2 O LORD, be gracious unto us; we have waited for thee: be thou their arm every morning, our salvation also in the time of trouble.
3 At the noise of the tumult the people fled at the lifting up of thyself the nations were scattered.
4 And your spoil shall be gathered like the gathering of the caterpillar: as the running to and fro of locusts shall be run upon them.
5 The LORD is exalted; for he dwelleth on high: he hath filled Zion with judgment and righteousness.
6 And wisdom and knowledge shall be the stability of thy times, and strength of salvation: the fear of the LORD is his treasure.
7 Behold, their valiant ones shall cry without the ambassadors of peace shall weep bitterly.
8 The highways lie waste, the wayfaring man ceaseth: he hath broken the covenant, he hath despised the cities, he regardeth no man.
9 The earth mourneth and languisheth: Lebanon is ashamed and hewn down: Sharon is like a wilderness; and Bashan and Carmel shake off their fruits.
10 Now will I rise, saith the LORD; now will I be exalted; now will I lift up myself.
11 Ye shall conceive chaff, ye shall bring forth stubble: your breath, as fire, shall devour you.
12 And the people shall be as the burnings of lime: as thorns cut up shall they be burned in the fire.
have their fulfilment only in His government, who is emphatically "the King of righteousness and of peace." (Heb. vi. 2.) The protection which he, and which he only can afford, is illustrated by a comparison of great beauty, in reference to the climate of the Eastern countries. He is a rock, and, as such, affords refuge from all the tempests of inan's rage and of God's wrathile the shadow which he yields, is like that of a great rock" in a weary and parched land. Thus is he at once a defence from the wintry storm and the summer heat. There was also a rock which yielded to Israel, not only shade, but water; that followed them through the wilderness, and "that rock was (typically) Christ" the King here spoken of.
Warnings are then given against oppression and hypocrisy, and to all those sinners (here spoken of as women) who were at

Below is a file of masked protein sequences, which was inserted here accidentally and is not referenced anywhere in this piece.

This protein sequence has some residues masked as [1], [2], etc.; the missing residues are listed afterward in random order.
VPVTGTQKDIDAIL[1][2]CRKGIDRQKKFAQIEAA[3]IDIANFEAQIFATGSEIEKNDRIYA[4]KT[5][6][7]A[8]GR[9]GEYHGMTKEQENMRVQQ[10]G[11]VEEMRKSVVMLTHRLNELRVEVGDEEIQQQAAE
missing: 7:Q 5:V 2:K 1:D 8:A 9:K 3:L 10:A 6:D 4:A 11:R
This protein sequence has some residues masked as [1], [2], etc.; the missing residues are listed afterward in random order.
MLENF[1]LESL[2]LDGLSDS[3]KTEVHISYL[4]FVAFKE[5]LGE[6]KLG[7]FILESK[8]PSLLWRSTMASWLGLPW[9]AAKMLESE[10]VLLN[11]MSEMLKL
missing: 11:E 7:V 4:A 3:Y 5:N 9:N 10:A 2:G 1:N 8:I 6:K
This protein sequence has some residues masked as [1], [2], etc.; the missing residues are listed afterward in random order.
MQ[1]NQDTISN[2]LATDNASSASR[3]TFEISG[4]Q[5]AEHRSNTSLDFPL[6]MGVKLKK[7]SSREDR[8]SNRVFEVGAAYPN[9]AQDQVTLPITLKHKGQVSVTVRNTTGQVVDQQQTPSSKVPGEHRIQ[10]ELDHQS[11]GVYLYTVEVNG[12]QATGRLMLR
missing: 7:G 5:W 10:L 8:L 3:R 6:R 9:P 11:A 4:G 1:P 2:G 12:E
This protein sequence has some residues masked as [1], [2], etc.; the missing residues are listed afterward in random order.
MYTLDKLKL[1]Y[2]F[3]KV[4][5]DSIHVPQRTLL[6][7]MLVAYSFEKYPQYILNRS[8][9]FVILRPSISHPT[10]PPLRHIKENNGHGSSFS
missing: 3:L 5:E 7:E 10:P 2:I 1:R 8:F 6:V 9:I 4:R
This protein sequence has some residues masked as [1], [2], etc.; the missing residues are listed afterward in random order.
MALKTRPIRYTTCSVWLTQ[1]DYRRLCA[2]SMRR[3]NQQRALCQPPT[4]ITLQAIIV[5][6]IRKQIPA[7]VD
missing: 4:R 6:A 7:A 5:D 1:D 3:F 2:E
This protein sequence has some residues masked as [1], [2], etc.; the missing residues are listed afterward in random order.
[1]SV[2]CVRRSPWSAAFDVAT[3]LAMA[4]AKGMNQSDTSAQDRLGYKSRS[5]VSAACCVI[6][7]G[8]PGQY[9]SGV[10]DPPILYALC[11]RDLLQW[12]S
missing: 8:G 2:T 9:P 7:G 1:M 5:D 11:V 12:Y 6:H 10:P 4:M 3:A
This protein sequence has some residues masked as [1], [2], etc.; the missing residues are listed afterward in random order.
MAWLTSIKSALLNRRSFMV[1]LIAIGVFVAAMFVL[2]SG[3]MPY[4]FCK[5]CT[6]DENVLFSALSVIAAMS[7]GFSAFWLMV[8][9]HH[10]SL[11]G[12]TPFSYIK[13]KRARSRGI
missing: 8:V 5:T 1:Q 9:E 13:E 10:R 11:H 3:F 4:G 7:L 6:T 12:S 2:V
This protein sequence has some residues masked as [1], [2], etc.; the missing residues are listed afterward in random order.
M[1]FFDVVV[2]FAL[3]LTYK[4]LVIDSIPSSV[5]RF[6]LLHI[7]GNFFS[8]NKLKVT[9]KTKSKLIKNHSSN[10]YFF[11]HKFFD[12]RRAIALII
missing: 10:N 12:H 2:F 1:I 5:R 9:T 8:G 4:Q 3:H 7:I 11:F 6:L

ease in Zion, indifferent to its interests and its prosperity. They are threatened with want, and directed to clothe themselves in mourning, and like public mourners lament the miseries of their country. The troubles of God's people, however, are not like those of the world around them. They may be severe, but they are not perpetual. We look for the fulfilment of Messiah's promises, that "the spirit shall be poured upon us from on high;" and that not once only, but again and again as our exigencies and the progress of his kingdom may require. In the mean time, let us sow the seed of his word "beside (or upon) all waters." Wherever the leadings of providence may direct, or the streams of divine influence flow-let us cast "the seed of the word," and we shall find it "after many days." (Eccles. xi. 1.)
Ver. 4. And your spoil, &c.— is also addressed to the haughty enemy of Judah, whose very name was a terror to the uations, and implies, that the spoil of his army should be gathered with the same avidity as the locust and the caterpillar plunder the fields of grain, or the trees of fruit-Shall he run upon then-Lowth, Shall they run and seize it."
Ver. 6. Strength, &c.-Rather, The strength of (hy) salvation. -Bis treasure.-Some of the au
cient versions read in the second person, (4 thy treasure," and the sense seems to require it.
Ver. 7. Their valiant ones-Heb. "Heroes," and some few copies read," their lions of God," or strong lions; a terin still in use among the Arabians. See Note on chap. xxix. J.
Ver. 11. Your breath, as fire, &c. The sense seems to be, that their schemes of ambition should be worthless as stubble, and destroyed by their own breath. See Job iv. 8, Ps. vii. 14.
Ver. 12. As the burnings of line - Lowth, “The people shall be burned, as the lime is burned."
13 Hear, ye that are far off, what I have done; and, ye that are near, acknowledge my might.
14 The sinners in Zion are afraid; fearfulness hath surprised the hypocrites. Who among us shall dwell with the devouring fire? who among us shall dwell with everlasting burn ings?